Maternal Deprivation of Rat Pups Reduces Body Weight and Alters Behavior in Adulthood in a Gender-Specific Manner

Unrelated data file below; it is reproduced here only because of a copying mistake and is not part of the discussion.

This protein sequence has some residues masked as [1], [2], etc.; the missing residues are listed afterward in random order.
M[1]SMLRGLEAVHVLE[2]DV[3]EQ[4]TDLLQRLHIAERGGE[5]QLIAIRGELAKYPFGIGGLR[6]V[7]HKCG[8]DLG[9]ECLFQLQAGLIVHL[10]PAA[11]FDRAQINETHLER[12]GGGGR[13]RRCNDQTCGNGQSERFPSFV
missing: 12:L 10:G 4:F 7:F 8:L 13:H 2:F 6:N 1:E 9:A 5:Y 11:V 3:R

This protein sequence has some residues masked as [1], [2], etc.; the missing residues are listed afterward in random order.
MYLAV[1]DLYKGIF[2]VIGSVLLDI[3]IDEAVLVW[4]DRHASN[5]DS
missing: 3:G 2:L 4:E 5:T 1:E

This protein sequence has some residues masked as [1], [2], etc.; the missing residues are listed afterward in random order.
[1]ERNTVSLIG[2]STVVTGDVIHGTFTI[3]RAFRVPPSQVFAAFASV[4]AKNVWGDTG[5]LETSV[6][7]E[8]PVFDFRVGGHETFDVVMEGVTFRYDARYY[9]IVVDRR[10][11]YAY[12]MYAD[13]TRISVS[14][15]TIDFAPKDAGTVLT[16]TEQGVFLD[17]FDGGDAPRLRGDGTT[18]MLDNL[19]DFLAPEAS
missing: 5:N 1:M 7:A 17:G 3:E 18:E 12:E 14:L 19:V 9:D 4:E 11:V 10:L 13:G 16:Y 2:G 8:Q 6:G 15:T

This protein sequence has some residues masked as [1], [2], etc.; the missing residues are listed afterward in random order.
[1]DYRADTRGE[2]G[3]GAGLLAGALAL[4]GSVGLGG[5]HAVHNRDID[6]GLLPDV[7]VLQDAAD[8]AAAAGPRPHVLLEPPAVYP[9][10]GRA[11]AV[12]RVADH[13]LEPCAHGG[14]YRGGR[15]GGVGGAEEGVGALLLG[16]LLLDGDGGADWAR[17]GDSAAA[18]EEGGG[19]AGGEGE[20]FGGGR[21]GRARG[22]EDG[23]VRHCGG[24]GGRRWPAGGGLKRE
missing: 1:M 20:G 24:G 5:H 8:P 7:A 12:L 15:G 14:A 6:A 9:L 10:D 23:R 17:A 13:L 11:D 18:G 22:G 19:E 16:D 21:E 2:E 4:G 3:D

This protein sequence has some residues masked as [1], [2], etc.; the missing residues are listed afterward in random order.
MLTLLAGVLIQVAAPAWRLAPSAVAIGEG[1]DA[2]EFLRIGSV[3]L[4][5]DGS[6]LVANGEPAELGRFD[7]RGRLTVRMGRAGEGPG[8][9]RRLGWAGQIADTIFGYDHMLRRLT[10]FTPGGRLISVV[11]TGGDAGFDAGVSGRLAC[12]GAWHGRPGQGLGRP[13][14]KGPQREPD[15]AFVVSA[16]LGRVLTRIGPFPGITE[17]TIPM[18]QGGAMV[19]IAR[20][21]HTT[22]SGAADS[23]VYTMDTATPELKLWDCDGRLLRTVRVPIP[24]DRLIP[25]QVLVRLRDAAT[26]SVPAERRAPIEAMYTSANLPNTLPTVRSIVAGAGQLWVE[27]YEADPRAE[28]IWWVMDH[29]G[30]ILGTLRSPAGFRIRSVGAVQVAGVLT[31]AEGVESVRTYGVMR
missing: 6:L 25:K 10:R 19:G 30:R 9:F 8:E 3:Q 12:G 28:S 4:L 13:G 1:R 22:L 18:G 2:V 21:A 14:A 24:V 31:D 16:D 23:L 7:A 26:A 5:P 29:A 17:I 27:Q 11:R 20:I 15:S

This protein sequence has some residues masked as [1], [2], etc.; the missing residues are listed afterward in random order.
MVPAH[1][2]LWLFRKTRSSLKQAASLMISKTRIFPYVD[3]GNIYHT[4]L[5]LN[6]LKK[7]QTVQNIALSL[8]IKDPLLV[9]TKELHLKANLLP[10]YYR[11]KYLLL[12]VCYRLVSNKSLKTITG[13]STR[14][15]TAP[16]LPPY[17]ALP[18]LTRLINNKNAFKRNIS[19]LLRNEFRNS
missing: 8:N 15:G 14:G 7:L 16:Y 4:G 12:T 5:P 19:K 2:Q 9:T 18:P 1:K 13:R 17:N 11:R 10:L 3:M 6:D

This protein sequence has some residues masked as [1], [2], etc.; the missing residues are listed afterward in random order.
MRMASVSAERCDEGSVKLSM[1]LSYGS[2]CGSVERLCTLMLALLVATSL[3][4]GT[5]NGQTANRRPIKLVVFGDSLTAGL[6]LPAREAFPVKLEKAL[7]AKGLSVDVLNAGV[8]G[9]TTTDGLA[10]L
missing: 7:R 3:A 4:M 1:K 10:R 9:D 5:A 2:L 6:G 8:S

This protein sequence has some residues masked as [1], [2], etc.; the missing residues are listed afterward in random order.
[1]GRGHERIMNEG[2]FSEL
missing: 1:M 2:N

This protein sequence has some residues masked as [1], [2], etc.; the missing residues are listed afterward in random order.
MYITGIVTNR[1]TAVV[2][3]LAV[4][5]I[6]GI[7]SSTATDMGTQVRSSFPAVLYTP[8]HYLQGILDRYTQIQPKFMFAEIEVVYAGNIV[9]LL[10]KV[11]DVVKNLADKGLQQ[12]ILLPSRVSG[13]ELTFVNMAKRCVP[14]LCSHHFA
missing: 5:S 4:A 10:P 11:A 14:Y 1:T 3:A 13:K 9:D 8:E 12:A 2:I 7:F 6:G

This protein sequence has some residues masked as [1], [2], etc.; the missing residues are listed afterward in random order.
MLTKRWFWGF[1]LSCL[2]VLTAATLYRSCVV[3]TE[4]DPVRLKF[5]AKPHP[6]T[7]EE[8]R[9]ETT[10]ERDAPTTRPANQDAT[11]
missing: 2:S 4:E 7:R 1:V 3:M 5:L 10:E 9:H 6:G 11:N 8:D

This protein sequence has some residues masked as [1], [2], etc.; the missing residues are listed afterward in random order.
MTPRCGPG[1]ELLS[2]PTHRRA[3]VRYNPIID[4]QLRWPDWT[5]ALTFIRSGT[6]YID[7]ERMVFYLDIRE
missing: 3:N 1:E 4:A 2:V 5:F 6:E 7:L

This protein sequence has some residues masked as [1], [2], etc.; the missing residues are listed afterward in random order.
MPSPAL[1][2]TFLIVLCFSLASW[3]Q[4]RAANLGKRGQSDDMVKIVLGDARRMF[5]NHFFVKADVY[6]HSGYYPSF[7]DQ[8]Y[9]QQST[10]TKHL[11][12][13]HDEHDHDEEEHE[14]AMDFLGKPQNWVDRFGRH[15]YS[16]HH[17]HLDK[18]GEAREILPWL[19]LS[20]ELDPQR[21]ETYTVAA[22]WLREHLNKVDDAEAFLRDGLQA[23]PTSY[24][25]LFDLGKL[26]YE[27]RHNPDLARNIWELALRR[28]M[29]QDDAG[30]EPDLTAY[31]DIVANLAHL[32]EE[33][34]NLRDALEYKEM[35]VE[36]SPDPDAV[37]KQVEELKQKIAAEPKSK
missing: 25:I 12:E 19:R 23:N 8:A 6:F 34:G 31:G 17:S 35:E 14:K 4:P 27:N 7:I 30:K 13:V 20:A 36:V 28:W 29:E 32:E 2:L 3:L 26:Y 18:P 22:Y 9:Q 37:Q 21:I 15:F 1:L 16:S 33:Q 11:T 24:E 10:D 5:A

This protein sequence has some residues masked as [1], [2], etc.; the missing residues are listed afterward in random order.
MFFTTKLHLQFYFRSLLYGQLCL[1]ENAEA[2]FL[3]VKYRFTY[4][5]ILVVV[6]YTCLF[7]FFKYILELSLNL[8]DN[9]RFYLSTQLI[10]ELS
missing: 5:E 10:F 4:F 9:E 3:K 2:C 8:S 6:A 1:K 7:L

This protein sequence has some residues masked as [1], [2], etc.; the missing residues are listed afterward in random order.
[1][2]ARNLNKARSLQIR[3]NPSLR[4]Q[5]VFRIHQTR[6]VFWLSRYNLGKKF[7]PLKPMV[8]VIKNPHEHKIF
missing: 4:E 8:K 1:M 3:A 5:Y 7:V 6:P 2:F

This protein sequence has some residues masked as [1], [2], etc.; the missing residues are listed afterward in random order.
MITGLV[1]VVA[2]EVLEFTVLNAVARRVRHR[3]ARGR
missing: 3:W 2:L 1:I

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The early postnatal environment is critical for its capacity to influence adult behavior, and is associated with traits of altered physiological and neurobiological function and long-term predisposition to depression. Here we describe the delayed effects of maternal deprivation (MD) in male and female Wistar pups on their physical development and behavior in adulthood in tasks designed to explore depressive-like (forced swimming test, FST), and anxiety-like behaviors (elevated plus maze, EPM). We observed that MD led to reduced body weight in adulthood, anxiety-like traits in the EPM test and increased activity in the phases of the FST. Particularly, a consistent sexual dimorphism was observed in the responses to MD. A lower increase in body weight during maturation of MD rats was more pronounced in males than in females. MD anxiogenic effects were more pronounced in females, while in FST only MD males showed a marked increase in swimming activity followed by decreased immobility.